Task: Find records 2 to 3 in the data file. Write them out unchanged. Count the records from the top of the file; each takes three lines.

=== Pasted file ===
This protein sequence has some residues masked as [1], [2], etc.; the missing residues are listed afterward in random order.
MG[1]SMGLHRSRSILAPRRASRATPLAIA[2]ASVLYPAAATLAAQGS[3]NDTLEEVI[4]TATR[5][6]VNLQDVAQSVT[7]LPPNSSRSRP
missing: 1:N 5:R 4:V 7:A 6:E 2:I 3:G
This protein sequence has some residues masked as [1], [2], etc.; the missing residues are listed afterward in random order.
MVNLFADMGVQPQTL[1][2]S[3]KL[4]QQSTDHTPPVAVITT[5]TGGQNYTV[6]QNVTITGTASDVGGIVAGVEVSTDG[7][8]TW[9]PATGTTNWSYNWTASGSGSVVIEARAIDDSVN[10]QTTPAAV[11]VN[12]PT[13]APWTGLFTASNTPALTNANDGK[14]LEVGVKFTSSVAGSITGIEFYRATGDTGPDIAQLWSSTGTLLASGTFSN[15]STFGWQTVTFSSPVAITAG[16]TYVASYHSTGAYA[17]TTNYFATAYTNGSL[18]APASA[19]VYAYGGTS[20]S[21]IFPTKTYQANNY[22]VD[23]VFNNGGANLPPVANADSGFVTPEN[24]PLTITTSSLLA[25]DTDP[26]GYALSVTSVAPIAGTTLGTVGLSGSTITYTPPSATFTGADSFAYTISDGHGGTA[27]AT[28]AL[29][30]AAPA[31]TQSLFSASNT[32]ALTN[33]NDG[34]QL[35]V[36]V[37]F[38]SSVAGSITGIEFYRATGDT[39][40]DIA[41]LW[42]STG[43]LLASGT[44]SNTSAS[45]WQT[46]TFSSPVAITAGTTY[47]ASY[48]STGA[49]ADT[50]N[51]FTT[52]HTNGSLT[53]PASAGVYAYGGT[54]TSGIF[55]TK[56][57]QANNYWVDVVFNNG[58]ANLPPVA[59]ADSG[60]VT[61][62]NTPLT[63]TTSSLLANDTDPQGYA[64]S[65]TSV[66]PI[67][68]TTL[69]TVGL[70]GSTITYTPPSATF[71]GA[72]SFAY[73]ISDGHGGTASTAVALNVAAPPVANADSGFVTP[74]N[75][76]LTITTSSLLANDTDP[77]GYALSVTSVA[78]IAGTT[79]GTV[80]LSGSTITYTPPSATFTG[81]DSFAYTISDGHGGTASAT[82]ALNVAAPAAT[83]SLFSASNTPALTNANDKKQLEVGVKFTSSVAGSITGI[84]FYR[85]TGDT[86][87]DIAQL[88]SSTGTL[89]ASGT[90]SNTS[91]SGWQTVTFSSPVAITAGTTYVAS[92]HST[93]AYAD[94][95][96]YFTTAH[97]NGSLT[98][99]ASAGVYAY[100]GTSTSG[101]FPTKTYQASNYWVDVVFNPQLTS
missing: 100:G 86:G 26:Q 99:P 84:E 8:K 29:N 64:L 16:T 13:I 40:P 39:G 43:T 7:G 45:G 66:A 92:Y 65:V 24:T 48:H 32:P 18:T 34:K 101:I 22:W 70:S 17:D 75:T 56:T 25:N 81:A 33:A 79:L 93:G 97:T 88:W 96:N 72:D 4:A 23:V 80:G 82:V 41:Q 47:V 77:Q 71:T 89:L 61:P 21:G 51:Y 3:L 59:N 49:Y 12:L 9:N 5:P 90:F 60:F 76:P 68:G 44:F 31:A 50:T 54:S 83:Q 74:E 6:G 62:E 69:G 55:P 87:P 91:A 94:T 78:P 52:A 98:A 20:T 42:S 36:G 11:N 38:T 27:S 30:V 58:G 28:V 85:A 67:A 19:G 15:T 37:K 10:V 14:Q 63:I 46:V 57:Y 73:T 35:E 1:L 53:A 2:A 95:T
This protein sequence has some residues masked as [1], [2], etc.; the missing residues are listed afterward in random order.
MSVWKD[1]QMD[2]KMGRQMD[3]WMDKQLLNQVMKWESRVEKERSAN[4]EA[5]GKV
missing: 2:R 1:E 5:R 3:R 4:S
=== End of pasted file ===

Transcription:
This protein sequence has some residues masked as [1], [2], etc.; the missing residues are listed afterward in random order.
MVNLFADMGVQPQTL[1][2]S[3]KL[4]QQSTDHTPPVAVITT[5]TGGQNYTV[6]QNVTITGTASDVGGIVAGVEVSTDG[7][8]TW[9]PATGTTNWSYNWTASGSGSVVIEARAIDDSVN[10]QTTPAAV[11]VN[12]PT[13]APWTGLFTASNTPALTNANDGK[14]LEVGVKFTSSVAGSITGIEFYRATGDTGPDIAQLWSSTGTLLASGTFSN[15]STFGWQTVTFSSPVAITAG[16]TYVASYHSTGAYA[17]TTNYFATAYTNGSL[18]APASA[19]VYAYGGTS[20]S[21]IFPTKTYQANNY[22]VD[23]VFNNGGANLPPVANADSGFVTPEN[24]PLTITTSSLLA[25]DTDP[26]GYALSVTSVAPIAGTTLGTVGLSGSTITYTPPSATFTGADSFAYTISDGHGGTA[27]AT[28]AL[29][30]AAPA[31]TQSLFSASNT[32]ALTN[33]NDG[34]QL[35]V[36]V[37]F[38]SSVAGSITGIEFYRATGDT[39][40]DIA[41]LW[42]STG[43]LLASGT[44]SNTSAS[45]WQT[46]TFSSPVAITAGTTY[47]ASY[48]STGA[49]ADT[50]N[51]FTT[52]HTNGSLT[53]PASAGVYAYGGT[54]TSGIF[55]TK[56][57]QANNYWVDVVFNNG[58]ANLPPVA[59]ADSG[60]VT[61][62]NTPLT[63]TTSSLLANDTDPQGYA[64]S[65]TSV[66]PI[67][68]TTL[69]TVGL[70]GSTITYTPPSATF[71]GA[72]SFAY[73]ISDGHGGTASTAVALNVAAPPVANADSGFVTP[74]N[75][76]LTITTSSLLANDTDP[77]GYALSVTSVA[78]IAGTT[79]GTV[80]LSGSTITYTPPSATFTG[81]DSFAYTISDGHGGTASAT[82]ALNVAAPAAT[83]SLFSASNTPALTNANDKKQLEVGVKFTSSVAGSITGI[84]FYR[85]TGDT[86][87]DIAQL[88]SSTGTL[89]ASGT[90]SNTS[91]SGWQTVTFSSPVAITAGTTYVAS[92]HST[93]AYAD[94][95][96]YFTTAH[97]NGSLT[98][99]ASAGVYAY[100]GTSTSG[101]FPTKTYQASNYWVDVVFNPQLTS
missing: 100:G 86:G 26:Q 99:P 84:E 8:K 29:N 64:L 16:T 13:I 40:P 39:G 43:T 7:G 45:G 66:A 92:Y 65:V 24:T 48:H 32:P 18:T 34:K 101:I 22:W 70:S 17:D 75:T 56:T 25:N 81:A 33:A 79:L 93:G 97:T 88:W 96:N 72:D 4:A 23:V 80:G 82:V 41:Q 47:V 77:Q 71:T 89:L 61:P 21:G 51:Y 3:L 59:N 49:Y 12:L 9:N 5:P 90:F 60:F 76:P 68:G 44:F 31:A 50:T 54:S 83:Q 74:E 6:G 62:E 69:G 55:P 87:P 91:A 94:T 78:P 52:A 98:A 20:T 42:S 36:G 11:N 38:T 27:S 30:V 58:G 28:V 85:A 67:A 19:G 15:T 37:K 10:V 14:Q 63:I 46:V 57:Y 73:T 35:E 1:L 53:A 2:A 95:T
This protein sequence has some residues masked as [1], [2], etc.; the missing residues are listed afterward in random order.
MSVWKD[1]QMD[2]KMGRQMD[3]WMDKQLLNQVMKWESRVEKERSAN[4]EA[5]GKV
missing: 2:R 1:E 5:R 3:R 4:S